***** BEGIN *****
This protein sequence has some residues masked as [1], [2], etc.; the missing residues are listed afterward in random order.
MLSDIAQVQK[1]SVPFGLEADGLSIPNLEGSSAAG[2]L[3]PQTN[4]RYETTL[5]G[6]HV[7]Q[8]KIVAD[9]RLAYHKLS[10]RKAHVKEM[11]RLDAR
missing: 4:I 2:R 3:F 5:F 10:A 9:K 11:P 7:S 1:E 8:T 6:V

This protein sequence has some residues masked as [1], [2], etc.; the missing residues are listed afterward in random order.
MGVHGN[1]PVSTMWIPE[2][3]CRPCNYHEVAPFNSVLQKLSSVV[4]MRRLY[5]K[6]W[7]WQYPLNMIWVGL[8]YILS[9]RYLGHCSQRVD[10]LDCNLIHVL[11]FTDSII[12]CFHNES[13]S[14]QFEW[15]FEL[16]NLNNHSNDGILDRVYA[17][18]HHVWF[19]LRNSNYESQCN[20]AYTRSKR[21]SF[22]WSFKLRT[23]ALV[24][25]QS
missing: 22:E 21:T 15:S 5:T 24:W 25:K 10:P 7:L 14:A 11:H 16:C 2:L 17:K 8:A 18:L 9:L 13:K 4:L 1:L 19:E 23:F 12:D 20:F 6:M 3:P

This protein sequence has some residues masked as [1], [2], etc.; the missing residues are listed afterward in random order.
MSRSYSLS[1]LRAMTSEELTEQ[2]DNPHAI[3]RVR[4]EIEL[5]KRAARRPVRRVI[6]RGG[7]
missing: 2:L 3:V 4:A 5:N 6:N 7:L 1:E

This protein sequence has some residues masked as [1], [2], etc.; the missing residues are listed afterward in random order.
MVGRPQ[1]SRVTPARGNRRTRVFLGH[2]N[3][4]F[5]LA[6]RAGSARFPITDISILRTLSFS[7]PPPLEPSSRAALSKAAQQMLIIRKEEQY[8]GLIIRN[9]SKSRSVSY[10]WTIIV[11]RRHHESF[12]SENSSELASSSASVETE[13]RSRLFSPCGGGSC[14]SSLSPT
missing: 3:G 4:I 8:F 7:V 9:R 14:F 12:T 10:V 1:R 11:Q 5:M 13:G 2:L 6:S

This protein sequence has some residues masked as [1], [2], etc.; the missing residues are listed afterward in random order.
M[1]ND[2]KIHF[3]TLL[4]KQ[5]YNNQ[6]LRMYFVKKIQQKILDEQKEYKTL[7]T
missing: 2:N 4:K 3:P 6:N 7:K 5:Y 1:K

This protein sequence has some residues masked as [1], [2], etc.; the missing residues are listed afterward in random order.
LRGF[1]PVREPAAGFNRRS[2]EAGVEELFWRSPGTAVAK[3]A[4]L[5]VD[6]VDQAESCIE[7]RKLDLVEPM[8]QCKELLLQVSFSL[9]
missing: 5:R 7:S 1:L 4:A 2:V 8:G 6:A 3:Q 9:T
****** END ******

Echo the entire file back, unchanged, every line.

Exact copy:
This protein sequence has some residues masked as [1], [2], etc.; the missing residues are listed afterward in random order.
MLSDIAQVQK[1]SVPFGLEADGLSIPNLEGSSAAG[2]L[3]PQTN[4]RYETTL[5]G[6]HV[7]Q[8]KIVAD[9]RLAYHKLS[10]RKAHVKEM[11]RLDAR
missing: 4:I 2:R 3:F 5:F 10:A 9:K 11:P 7:S 1:E 8:T 6:V

This protein sequence has some residues masked as [1], [2], etc.; the missing residues are listed afterward in random order.
MGVHGN[1]PVSTMWIPE[2][3]CRPCNYHEVAPFNSVLQKLSSVV[4]MRRLY[5]K[6]W[7]WQYPLNMIWVGL[8]YILS[9]RYLGHCSQRVD[10]LDCNLIHVL[11]FTDSII[12]CFHNES[13]S[14]QFEW[15]FEL[16]NLNNHSNDGILDRVYA[17][18]HHVWF[19]LRNSNYESQCN[20]AYTRSKR[21]SF[22]WSFKLRT[23]ALV[24][25]QS
missing: 22:E 21:T 15:S 5:T 24:W 25:K 10:P 7:L 14:A 11:H 16:C 2:L 17:K 8:A 18:L 9:L 13:K 4:L 1:L 19:E 23:F 12:D 20:F 6:M 3:P

This protein sequence has some residues masked as [1], [2], etc.; the missing residues are listed afterward in random order.
MSRSYSLS[1]LRAMTSEELTEQ[2]DNPHAI[3]RVR[4]EIEL[5]KRAARRPVRRVI[6]RGG[7]
missing: 2:L 3:V 4:A 5:N 6:N 7:L 1:E

This protein sequence has some residues masked as [1], [2], etc.; the missing residues are listed afterward in random order.
MVGRPQ[1]SRVTPARGNRRTRVFLGH[2]N[3][4]F[5]LA[6]RAGSARFPITDISILRTLSFS[7]PPPLEPSSRAALSKAAQQMLIIRKEEQY[8]GLIIRN[9]SKSRSVSY[10]WTIIV[11]RRHHESF[12]SENSSELASSSASVETE[13]RSRLFSPCGGGSC[14]SSLSPT
missing: 3:G 4:I 8:F 7:V 9:R 14:F 12:T 10:V 1:R 11:Q 5:M 13:G 2:L 6:S

This protein sequence has some residues masked as [1], [2], etc.; the missing residues are listed afterward in random order.
M[1]ND[2]KIHF[3]TLL[4]KQ[5]YNNQ[6]LRMYFVKKIQQKILDEQKEYKTL[7]T
missing: 2:N 4:K 3:P 6:N 7:K 5:Y 1:K

This protein sequence has some residues masked as [1], [2], etc.; the missing residues are listed afterward in random order.
LRGF[1]PVREPAAGFNRRS[2]EAGVEELFWRSPGTAVAK[3]A[4]L[5]VD[6]VDQAESCIE[7]RKLDLVEPM[8]QCKELLLQVSFSL[9]
missing: 5:R 7:S 1:L 4:A 2:V 8:G 6:A 3:Q 9:T